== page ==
Being Human: 502 “Sticks and Ropes” Review
Things are getting a little spooky and silly in the second episode of Being Human’s fifth and final series.
Sticks and Ropes begins with a flashback to Alex’s past, a few months before her death. We learn that she used to have a close bond with her younger brother Decky (Daniel Kerr). Fast forward to the present and she encounters a ghostly child in Honululu Heights. This boy, named Oliver (Benjamin Greaves-Neal), claims to have died there in the Victorian times, but of course there’s a little more to his story than that.
Back in the Barry Grand, manager Patsy (Claire Cage) organises an Employee of the Month competition. Hal and Tom decide to compete to see who is the better worker. It’s already one sided affair though with Patsy still swooning over Hal no matter what he does. The resulting conflict between the vampire and werewolf pleases Captain Hatch as it enables him to slowly regain his strength. Mr Rook is also resorting to decidedly nasty measures to try and keep his shadowy organisation alive. With Crumb under his “care” he decides to give him a “snack” or two, which leads to disaster.
The episode really is one of two halves. There’s the comedic antics of Hal and Tom, and then there’s the more scary and sinister moments with Alex, Rook and Captain Hatch. While the shift in tone can be a little jarring at times, it mostly works.
The spooky scenes are well done and directed with menace. It’s a shame there weren’t more of them. Phil Davis once again puts a scene stealing turn as Hatch, aka the devil himself. He’s far creepier than he was in the opener and there’s a great scene when explains his plans for world domination. And that’s not to mention the slow and gruesome way he dispatches a certain character during the moment.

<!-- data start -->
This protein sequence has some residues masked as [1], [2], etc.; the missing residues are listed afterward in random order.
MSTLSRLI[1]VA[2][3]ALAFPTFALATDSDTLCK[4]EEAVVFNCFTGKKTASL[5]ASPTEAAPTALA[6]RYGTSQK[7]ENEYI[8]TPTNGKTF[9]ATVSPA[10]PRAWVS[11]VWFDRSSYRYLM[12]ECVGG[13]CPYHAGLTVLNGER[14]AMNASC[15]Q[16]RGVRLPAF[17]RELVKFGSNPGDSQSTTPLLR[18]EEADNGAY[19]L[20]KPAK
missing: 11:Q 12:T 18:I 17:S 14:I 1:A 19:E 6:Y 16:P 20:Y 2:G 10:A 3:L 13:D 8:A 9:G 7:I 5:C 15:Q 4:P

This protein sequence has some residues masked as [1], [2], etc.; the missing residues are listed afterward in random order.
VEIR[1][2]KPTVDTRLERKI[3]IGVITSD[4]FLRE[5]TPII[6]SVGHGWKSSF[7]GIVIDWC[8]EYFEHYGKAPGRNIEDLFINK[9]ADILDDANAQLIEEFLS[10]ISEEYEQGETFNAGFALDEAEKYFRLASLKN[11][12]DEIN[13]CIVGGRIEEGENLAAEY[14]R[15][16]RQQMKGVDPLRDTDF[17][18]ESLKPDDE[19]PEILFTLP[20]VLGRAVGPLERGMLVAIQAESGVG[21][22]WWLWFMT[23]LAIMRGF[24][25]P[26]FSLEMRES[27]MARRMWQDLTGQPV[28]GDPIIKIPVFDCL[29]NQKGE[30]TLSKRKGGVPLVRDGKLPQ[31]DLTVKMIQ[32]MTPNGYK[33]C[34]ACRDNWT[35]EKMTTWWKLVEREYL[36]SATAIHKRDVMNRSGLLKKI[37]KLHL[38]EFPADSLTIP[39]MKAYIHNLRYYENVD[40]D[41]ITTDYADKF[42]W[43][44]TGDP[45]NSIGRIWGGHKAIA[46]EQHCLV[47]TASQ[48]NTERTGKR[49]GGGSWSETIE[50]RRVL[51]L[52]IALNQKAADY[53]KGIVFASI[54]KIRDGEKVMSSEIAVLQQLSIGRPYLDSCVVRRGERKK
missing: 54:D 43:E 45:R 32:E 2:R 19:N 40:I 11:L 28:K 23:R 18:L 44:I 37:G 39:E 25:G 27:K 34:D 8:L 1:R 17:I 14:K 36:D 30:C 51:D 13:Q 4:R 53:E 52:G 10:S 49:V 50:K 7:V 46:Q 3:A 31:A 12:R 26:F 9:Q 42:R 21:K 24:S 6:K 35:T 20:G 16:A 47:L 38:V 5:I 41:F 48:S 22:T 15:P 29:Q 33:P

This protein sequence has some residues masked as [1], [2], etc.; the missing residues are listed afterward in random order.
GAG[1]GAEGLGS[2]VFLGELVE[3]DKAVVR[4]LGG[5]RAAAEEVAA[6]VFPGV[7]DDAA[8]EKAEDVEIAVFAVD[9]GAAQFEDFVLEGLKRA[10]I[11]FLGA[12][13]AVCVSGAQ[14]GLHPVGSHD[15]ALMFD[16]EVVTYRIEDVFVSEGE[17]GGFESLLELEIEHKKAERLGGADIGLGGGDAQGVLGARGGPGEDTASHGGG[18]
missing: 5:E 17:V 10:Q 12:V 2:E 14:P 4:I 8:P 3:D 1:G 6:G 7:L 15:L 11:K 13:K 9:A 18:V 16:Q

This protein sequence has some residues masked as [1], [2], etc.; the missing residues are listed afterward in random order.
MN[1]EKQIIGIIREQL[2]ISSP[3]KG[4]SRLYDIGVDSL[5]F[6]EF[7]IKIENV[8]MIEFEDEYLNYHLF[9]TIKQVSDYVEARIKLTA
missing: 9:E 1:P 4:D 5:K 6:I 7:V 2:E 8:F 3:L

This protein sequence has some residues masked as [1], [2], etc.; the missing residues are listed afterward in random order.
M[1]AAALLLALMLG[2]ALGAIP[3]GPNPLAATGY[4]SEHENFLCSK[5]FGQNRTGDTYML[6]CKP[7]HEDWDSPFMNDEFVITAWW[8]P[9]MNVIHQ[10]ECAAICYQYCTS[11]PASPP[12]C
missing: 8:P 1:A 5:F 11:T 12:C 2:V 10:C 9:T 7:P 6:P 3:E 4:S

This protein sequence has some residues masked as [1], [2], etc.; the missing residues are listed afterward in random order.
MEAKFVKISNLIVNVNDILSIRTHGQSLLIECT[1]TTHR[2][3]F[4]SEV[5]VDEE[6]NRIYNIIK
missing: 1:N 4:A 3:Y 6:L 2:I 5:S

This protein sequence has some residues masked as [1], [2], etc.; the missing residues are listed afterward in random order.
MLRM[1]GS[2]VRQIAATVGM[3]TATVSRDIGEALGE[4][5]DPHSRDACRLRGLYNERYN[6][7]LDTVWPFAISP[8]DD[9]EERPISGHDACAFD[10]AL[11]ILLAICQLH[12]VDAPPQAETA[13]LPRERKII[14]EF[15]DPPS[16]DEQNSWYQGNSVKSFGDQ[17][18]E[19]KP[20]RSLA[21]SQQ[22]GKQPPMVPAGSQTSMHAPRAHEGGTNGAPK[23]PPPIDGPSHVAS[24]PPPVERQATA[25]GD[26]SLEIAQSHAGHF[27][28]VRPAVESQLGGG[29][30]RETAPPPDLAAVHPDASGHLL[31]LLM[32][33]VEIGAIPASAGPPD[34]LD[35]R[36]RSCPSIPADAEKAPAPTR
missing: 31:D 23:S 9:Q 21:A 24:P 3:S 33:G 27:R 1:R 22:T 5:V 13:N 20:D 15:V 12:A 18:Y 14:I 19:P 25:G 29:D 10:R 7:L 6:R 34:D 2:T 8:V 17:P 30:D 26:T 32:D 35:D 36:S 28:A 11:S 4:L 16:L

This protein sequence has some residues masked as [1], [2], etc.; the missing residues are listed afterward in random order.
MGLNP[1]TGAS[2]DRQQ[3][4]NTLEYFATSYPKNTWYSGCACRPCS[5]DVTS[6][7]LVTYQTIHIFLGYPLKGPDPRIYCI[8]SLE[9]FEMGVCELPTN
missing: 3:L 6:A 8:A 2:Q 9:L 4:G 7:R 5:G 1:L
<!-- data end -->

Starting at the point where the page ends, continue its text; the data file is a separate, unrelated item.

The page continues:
One of the highlights of Series 4 was the odd couple bickering between Tom and Hal which made for a lot of fun moments. The opener was a little light on them but this episode more than makes up for it. Pitting this pair at loggerheads again allows both actors to play up to their comedic strengths. It’s also hilarious to see Hal trying to act like a slacker (“I can’t slouch! I have a dancer’s back!”)
Alex gets the most character development here with a more caring, paternal side coming to light as she protects young Oliver. Child actors can often be bad, owing to a lack of acting experience, but Benjamin Greaves-Neal does a pretty good job as the young Victorian. And he’s just on the right side of annoying.
It sounds like an odd statement to make about this show, but episode 2 is a strange one overall. It’s not a classic but it mostly comes together in the end.